By Alex Clonan, Peer Research Ambassador
Getting started in undergraduate research can be an overwhelming (but exciting!) process. You are learning how to answer scientific questions, meeting new people, and gaining background knowledge on an entirely new field!
While all of these are exciting ventures, it’s important to remember that you are still a student, and you have to take care of yourself.
During my time as an undergraduate researcher, I have found that one of the biggest challenges in getting acclimated is time management and burnout. I struggled with it over my years in research, and have known many peers who have as well.
However, it’s important to realize that research can take different forms and time management has a learning curve.
In considering research experiences, think about how much time you realistically can dedicate while comfortably managing your classes, extracurriculars, jobs, etc. For me, it was just stopping in at lab meetings and checking in with my PI once a week to go over relevant readings. I was able to learn about the material that was going on, but didn’t overwhelm myself. With any research experience it’s an important conversation to have with your PI, weighting how much time you have, what you want to get out of the experience, and what the lab needs. Or, if you don’t have the ability to balance it during the semester, that’s okay! There are amazing research opportunities over the summer where you can get involved as well.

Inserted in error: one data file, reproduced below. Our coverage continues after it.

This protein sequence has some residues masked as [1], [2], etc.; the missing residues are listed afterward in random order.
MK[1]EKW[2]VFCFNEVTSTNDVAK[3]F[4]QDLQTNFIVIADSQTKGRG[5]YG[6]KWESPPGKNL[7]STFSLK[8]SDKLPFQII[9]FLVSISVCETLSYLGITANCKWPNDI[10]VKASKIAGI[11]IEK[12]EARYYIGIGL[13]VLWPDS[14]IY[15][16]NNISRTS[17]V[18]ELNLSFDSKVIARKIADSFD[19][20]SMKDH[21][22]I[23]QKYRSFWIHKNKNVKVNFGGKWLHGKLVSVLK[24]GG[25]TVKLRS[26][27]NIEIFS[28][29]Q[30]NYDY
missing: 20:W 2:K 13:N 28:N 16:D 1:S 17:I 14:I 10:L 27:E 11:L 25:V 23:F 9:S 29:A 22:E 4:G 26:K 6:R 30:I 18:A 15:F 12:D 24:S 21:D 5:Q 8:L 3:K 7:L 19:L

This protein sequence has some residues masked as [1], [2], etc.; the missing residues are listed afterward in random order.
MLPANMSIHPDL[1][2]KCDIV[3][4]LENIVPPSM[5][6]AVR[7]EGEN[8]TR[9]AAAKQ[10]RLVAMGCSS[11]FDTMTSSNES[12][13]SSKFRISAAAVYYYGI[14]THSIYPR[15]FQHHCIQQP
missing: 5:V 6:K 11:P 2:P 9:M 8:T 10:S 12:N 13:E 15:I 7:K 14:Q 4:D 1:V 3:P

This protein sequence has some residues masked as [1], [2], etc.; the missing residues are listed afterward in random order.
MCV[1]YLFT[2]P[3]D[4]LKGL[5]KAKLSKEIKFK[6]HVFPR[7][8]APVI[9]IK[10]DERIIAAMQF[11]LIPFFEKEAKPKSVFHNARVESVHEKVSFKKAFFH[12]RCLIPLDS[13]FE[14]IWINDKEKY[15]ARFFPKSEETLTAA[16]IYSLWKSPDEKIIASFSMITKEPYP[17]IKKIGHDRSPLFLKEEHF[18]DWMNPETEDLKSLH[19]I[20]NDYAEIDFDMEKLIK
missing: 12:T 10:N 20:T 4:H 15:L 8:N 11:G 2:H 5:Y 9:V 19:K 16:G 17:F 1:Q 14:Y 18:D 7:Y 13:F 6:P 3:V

While I started off just coming to lab meetings, as time went on I gradually kept coming into lab more. The semester after, I talked with my PI about helping out on a different project. I picked classes specifically to open up time where I could help out in the wet lab. I continued with this process through my undergraduate career. I took getting involved one step at a time, incrementing until I was in a place where I was comfortable with what I was getting out of my experience and fulfilling the needs of my lab.
With that being said, there are still times that can be challenging and all research experiences will be different than my own. Imagine you have a gauntlet of exams, events for your extracurriculars, or life happens at an inopportune time. I’ve been there as well! I cannot express enough how important it is to have open communication with your lab and mentors. Be transparent and be honest. I was fortunate enough to have amazing mentors who guided me through when I was getting overwhelmed. Your mentors are there for more than just academic information. They can advocate for you and support you along your research journey.
While research can be daunting, time consuming, and difficult, it has the ability to provide you experiences unlike any other – especially so at an R1 institution like UConn. Don’t let fear of time management dissuade you from getting involved. There are different capacities and opportunities for everyone. And even when times do get tough – just remember take it one step at a time, communicate with your mentors, and take time for yourself.
Alex is a senior majoring in Electrical Engineering and Molecular & Cell Biology. Click here to learn more about Alex.